Breeding tortoises is all about patience (since they need to be several years old) and knowledge (since every species has specific needs and ways of doing things). There are, however, some general concepts that you should know about.
To Encourage Breeding
As your tortoises approach sexual maturity, you can improve your odds of successful breeding by following a few basic recommendations.
- The tortoises are kept outside in a well-planted, spacious pen with an open “courtship area” and good nesting opportunities: sandy pits at least six inches deep, located in sunny areas. They may not use them, but it often helps, especially if your soil is hard. See Tortoise Trust’s article for more on nest sites. (Nesting certainly can occur indoors, but takes room and planning to work. The Tortoise Trust article addresses this as well.)
- There is a breeding group with at least two males and more females than males. A ratio of 2:3 is the usual minimum. Some keepers suggest that breeding colonies should be built up to about 2:10-15, and when the numbers get larger, that another colony be started around two more males.
- Males and females are separated outside of mating season. It also works best if the males for a breeding group are kept together. A mix of a younger and older male often creates competition and improves results.
- The animals are healthy: a good diet, good weight, adequate UVB, etc. Breeding animals should also get more calories in their diet, while keeping an excellent calcium:phosphorous ratio.
- The females are large, with enough spacing around the anal scutes for egg passage. The best males often have deeply indented plastrons and very long tails.
Signals of Courtship and Breeding
It can be tough to distinguish aggression from courtship and domination challenges. Both sexes tend to get more active during mating season. Females often walk with their legs extended or hind end held high, and males sniff at females or anything else that catches their attention. Males also tend to become more vocal and flash (display their penis) more often. These are signals that it is time to unite the males and females, or generally about mid-March for many species. (Note: a smart tortoise breeder will make sure they have a good, properly set-up incubator at this time. Otherwise, Murphy’s Law will kick in full force!)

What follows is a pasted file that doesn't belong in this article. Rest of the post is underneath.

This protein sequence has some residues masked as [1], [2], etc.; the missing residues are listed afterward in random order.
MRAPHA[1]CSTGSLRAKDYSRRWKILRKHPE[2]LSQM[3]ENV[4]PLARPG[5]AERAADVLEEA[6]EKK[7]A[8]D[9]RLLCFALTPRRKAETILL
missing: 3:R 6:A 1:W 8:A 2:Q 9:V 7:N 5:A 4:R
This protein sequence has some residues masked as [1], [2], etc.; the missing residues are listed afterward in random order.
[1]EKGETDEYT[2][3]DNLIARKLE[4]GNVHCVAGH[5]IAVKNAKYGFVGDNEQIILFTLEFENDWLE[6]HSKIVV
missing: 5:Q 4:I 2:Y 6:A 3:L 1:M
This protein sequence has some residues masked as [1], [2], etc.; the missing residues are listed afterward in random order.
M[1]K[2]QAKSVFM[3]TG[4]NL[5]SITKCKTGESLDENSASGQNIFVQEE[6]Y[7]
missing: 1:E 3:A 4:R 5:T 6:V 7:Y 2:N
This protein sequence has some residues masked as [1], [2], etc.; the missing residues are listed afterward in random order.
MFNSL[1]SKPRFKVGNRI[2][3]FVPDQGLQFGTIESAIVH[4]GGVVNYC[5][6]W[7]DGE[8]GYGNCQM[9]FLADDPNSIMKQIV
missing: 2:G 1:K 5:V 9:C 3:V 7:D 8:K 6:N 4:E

Some species of tortoises, such as Red-footeds, are so vocal in their mating that you can hear them some distance away, a good sign that courtship and mating is happening. Of course, seeing tortoises mate is another obvious sign!
Roughly a month after mating, females begin to build nests. They may build several practice or decoy nests, and even females that are not carrying eggs may build nests. Most species take pains to cover and camouflage the nests, Some, especially Manouria build rather large and elaborate nests of leaves and debris, while others, such as the Yellow-footed, may just lay eggs on the top of the soil.
Look for signs of disturbed soil or active nests and mark them for later exploration, but do not disturb a nesting or egg-laying female, or a nest that is being guarded, again, like those of Manouria. You can always leave the nests alone and let things happen naturally, but because of risks from weather, predators, etc., most keepers prefer to dig up nests and move the eggs to an incubator.
If you need to move the eggs, carefully dig up the nest and mark the tops of the eggs with an ‘X’, and any identifying info you care to (date, mother’s name, etc.) Keep the ‘X’ up during all moves! Move them to a warm, humid incubator as quickly as you safely can. Return the nest to its original condition.